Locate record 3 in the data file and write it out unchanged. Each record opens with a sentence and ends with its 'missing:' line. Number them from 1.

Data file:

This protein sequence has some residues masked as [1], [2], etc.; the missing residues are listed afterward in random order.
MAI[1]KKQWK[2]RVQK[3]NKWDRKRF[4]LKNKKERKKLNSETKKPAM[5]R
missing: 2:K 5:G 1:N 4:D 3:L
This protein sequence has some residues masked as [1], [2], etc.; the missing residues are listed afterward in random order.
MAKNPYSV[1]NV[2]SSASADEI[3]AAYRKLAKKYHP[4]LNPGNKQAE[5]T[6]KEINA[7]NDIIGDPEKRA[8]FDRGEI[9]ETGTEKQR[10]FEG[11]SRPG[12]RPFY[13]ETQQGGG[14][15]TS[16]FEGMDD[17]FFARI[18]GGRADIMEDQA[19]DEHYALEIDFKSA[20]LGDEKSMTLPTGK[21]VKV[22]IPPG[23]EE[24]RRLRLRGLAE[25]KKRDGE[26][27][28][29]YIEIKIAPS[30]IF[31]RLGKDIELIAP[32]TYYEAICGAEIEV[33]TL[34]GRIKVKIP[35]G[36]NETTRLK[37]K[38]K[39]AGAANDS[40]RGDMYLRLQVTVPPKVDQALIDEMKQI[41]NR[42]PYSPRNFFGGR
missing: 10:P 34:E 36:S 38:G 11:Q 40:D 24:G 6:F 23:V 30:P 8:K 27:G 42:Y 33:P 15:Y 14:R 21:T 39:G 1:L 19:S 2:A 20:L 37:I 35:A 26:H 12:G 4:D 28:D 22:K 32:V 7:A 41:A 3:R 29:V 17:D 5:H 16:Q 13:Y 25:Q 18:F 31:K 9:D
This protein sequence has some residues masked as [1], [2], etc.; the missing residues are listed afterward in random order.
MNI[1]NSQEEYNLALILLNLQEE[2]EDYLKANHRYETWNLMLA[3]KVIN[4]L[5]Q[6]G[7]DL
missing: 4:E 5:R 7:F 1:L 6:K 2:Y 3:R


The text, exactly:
This protein sequence has some residues masked as [1], [2], etc.; the missing residues are listed afterward in random order.
MNI[1]NSQEEYNLALILLNLQEE[2]EDYLKANHRYETWNLMLA[3]KVIN[4]L[5]Q[6]G[7]DL
missing: 4:E 5:R 7:F 1:L 6:K 2:Y 3:R